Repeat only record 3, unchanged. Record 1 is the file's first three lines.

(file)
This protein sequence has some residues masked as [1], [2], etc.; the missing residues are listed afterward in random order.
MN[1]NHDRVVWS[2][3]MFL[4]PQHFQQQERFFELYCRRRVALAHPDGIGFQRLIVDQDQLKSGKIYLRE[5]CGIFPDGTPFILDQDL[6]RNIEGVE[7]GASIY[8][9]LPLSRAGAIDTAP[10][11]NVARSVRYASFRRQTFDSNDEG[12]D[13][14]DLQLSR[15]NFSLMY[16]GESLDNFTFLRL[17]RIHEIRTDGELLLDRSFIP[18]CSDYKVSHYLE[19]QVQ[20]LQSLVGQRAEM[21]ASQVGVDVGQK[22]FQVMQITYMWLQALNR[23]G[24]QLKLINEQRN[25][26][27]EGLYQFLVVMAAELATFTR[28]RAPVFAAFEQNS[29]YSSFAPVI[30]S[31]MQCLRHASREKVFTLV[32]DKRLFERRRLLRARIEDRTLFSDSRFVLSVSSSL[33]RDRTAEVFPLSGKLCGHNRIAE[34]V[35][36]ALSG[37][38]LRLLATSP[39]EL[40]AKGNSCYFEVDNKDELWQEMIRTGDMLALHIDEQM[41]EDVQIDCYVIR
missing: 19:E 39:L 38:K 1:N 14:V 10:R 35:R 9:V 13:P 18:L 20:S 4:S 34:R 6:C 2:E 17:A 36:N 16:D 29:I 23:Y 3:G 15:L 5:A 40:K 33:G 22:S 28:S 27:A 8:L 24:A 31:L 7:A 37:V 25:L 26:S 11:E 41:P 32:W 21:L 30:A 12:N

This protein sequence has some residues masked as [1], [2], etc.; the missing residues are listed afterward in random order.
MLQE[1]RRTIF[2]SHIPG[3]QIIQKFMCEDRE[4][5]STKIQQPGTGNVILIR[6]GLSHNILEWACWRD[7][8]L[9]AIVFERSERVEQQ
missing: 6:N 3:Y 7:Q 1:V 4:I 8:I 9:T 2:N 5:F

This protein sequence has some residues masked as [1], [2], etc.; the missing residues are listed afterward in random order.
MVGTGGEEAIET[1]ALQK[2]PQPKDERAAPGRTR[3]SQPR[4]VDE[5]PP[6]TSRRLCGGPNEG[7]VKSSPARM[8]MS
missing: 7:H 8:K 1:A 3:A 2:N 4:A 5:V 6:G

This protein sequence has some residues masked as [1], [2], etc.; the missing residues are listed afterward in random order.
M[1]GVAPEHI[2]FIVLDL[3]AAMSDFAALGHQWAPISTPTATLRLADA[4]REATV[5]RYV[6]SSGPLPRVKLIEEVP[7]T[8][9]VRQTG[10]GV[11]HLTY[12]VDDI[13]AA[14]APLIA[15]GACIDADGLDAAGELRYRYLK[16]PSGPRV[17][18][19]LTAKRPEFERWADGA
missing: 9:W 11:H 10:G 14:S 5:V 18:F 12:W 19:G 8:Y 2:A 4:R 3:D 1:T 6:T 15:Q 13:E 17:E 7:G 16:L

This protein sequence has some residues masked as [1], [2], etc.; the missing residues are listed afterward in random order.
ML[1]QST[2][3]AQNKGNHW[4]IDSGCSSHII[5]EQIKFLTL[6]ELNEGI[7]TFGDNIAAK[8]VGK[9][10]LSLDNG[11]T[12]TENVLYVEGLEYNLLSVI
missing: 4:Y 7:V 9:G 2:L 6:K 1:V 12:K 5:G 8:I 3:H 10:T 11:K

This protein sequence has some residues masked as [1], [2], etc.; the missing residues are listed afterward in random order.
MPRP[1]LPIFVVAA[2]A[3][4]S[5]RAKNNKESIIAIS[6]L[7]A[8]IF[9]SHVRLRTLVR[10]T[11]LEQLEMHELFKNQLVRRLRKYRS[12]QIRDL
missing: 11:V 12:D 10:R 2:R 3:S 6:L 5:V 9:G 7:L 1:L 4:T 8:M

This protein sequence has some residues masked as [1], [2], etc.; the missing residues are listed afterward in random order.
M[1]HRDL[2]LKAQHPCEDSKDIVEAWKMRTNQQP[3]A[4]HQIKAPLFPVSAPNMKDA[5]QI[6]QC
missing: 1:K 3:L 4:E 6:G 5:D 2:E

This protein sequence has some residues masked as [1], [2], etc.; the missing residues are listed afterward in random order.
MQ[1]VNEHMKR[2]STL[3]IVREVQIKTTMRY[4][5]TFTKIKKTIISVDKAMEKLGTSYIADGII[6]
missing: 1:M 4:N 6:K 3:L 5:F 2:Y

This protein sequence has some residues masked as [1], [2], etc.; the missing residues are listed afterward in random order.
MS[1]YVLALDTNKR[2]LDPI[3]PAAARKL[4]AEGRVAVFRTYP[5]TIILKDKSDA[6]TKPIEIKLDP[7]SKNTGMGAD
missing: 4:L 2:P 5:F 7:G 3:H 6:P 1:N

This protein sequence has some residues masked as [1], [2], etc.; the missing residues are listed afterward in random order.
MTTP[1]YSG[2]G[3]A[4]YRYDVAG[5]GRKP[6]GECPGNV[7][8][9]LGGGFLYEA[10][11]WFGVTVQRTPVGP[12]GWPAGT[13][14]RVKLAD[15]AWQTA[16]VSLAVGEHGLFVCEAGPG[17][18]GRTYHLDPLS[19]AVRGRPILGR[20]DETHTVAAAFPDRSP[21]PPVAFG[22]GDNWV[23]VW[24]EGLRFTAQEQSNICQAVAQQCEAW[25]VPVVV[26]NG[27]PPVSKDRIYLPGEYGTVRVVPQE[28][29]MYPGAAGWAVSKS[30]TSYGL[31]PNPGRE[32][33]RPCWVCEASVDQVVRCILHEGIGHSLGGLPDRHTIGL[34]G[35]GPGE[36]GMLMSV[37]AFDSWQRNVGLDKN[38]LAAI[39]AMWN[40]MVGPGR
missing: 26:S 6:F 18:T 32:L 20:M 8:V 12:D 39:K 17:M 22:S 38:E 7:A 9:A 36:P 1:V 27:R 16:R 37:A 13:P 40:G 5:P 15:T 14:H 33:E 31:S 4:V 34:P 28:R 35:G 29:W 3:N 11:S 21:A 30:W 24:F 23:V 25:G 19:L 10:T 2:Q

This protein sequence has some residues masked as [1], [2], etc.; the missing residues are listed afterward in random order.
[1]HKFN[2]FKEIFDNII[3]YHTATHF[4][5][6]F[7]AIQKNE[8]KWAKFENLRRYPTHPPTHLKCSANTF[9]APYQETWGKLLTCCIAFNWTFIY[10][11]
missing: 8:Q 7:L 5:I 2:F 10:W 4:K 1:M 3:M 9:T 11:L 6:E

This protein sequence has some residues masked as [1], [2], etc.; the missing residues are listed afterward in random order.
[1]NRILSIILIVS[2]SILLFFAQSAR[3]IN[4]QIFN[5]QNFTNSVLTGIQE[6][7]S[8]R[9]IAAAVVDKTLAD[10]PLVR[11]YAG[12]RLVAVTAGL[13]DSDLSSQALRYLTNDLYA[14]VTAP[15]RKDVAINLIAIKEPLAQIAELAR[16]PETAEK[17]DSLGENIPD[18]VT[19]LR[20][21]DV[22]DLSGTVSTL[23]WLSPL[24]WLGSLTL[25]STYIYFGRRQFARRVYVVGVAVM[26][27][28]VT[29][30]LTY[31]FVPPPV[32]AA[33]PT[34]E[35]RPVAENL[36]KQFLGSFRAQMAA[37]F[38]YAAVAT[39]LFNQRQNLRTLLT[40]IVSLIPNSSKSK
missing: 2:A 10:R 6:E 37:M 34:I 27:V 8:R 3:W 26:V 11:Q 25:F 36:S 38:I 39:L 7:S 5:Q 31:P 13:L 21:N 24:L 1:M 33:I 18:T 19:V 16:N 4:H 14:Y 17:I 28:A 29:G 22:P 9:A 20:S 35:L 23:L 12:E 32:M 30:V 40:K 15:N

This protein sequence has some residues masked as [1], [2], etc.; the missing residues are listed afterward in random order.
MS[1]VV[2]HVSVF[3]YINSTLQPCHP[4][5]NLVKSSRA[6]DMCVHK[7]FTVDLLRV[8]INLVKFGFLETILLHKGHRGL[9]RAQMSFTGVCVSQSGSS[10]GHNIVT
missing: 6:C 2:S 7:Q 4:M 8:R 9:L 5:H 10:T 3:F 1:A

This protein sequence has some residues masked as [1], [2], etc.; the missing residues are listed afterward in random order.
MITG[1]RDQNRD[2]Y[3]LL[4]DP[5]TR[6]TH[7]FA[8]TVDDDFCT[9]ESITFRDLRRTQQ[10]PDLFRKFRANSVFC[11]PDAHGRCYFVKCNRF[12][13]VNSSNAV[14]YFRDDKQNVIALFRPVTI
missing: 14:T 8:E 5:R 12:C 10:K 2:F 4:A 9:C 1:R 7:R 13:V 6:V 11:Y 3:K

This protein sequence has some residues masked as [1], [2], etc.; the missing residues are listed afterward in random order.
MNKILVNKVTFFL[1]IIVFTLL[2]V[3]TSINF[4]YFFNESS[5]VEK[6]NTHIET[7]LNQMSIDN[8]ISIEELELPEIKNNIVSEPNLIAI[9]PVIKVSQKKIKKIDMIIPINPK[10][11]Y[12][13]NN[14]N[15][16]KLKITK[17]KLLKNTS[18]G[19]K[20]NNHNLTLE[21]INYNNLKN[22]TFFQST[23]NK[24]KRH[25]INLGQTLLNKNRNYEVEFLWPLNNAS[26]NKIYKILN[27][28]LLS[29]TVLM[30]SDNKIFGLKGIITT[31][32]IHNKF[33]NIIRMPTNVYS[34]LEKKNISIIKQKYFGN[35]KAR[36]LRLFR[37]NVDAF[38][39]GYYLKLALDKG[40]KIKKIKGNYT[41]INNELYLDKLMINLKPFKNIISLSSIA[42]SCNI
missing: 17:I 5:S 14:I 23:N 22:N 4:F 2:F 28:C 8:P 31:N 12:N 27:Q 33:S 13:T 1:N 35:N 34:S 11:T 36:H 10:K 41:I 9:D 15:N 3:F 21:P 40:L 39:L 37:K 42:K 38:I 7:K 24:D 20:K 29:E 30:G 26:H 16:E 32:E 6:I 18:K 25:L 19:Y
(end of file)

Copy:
This protein sequence has some residues masked as [1], [2], etc.; the missing residues are listed afterward in random order.
MVGTGGEEAIET[1]ALQK[2]PQPKDERAAPGRTR[3]SQPR[4]VDE[5]PP[6]TSRRLCGGPNEG[7]VKSSPARM[8]MS
missing: 7:H 8:K 1:A 3:A 2:N 4:A 5:V 6:G